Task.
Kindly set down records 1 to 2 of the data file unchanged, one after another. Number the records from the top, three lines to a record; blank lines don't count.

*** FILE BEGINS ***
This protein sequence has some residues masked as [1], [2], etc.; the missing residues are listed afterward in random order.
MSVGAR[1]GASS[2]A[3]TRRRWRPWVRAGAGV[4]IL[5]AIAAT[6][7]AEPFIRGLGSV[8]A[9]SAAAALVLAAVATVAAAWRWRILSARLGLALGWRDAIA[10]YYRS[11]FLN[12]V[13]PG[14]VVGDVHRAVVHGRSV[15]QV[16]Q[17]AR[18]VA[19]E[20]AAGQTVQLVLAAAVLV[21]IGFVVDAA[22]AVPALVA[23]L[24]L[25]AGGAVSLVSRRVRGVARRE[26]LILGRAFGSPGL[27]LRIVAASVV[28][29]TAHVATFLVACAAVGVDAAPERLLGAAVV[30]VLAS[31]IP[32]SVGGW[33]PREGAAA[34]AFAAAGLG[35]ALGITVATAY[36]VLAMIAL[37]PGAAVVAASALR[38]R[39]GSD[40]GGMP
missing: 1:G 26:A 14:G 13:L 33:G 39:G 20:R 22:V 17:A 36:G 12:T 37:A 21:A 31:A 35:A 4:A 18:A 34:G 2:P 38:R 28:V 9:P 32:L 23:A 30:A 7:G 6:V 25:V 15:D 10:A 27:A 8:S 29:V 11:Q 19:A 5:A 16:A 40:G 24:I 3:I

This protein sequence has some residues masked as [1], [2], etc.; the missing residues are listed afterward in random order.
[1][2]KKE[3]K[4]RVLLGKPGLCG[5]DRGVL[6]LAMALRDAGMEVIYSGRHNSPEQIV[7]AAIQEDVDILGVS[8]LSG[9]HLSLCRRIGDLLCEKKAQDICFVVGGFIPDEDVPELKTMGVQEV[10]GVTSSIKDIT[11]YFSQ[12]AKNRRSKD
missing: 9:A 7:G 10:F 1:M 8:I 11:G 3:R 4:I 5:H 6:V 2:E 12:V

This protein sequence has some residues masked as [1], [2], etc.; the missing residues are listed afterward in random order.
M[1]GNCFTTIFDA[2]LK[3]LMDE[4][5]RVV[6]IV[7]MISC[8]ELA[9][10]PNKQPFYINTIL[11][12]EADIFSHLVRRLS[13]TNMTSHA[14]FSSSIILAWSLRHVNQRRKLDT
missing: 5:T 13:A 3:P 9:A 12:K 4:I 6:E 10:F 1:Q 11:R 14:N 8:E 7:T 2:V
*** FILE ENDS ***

This protein sequence has some residues masked as [1], [2], etc.; the missing residues are listed afterward in random order.
MSVGAR[1]GASS[2]A[3]TRRRWRPWVRAGAGV[4]IL[5]AIAAT[6][7]AEPFIRGLGSV[8]A[9]SAAAALVLAAVATVAAAWRWRILSARLGLALGWRDAIA[10]YYRS[11]FLN[12]V[13]PG[14]VVGDVHRAVVHGRSV[15]QV[16]Q[17]AR[18]VA[19]E[20]AAGQTVQLVLAAAVLV[21]IGFVVDAA[22]AVPALVA[23]L[24]L[25]AGGAVSLVSRRVRGVARRE[26]LILGRAFGSPGL[27]LRIVAASVV[28][29]TAHVATFLVACAAVGVDAAPERLLGAAVV[30]VLAS[31]IP[32]SVGGW[33]PREGAAA[34]AFAAAGLG[35]ALGITVATAY[36]VLAMIAL[37]PGAAVVAASALR[38]R[39]GSD[40]GGMP
missing: 1:G 26:A 14:G 13:L 33:G 39:G 20:R 22:V 17:A 36:G 12:T 37:A 21:A 31:A 35:A 4:A 18:A 34:G 2:P 38:R 28:V 9:P 32:L 23:A 30:A 7:G 6:V 25:V 15:D 10:A 27:A 8:S 29:V 11:Q 19:A 5:A 16:A 40:G 24:I 3:I

This protein sequence has some residues masked as [1], [2], etc.; the missing residues are listed afterward in random order.
[1][2]KKE[3]K[4]RVLLGKPGLCG[5]DRGVL[6]LAMALRDAGMEVIYSGRHNSPEQIV[7]AAIQEDVDILGVS[8]LSG[9]HLSLCRRIGDLLCEKKAQDICFVVGGFIPDEDVPELKTMGVQEV[10]GVTSSIKDIT[11]YFSQ[12]AKNRRSKD
missing: 9:A 7:G 10:F 1:M 8:I 11:G 3:R 4:I 5:H 6:V 2:E 12:V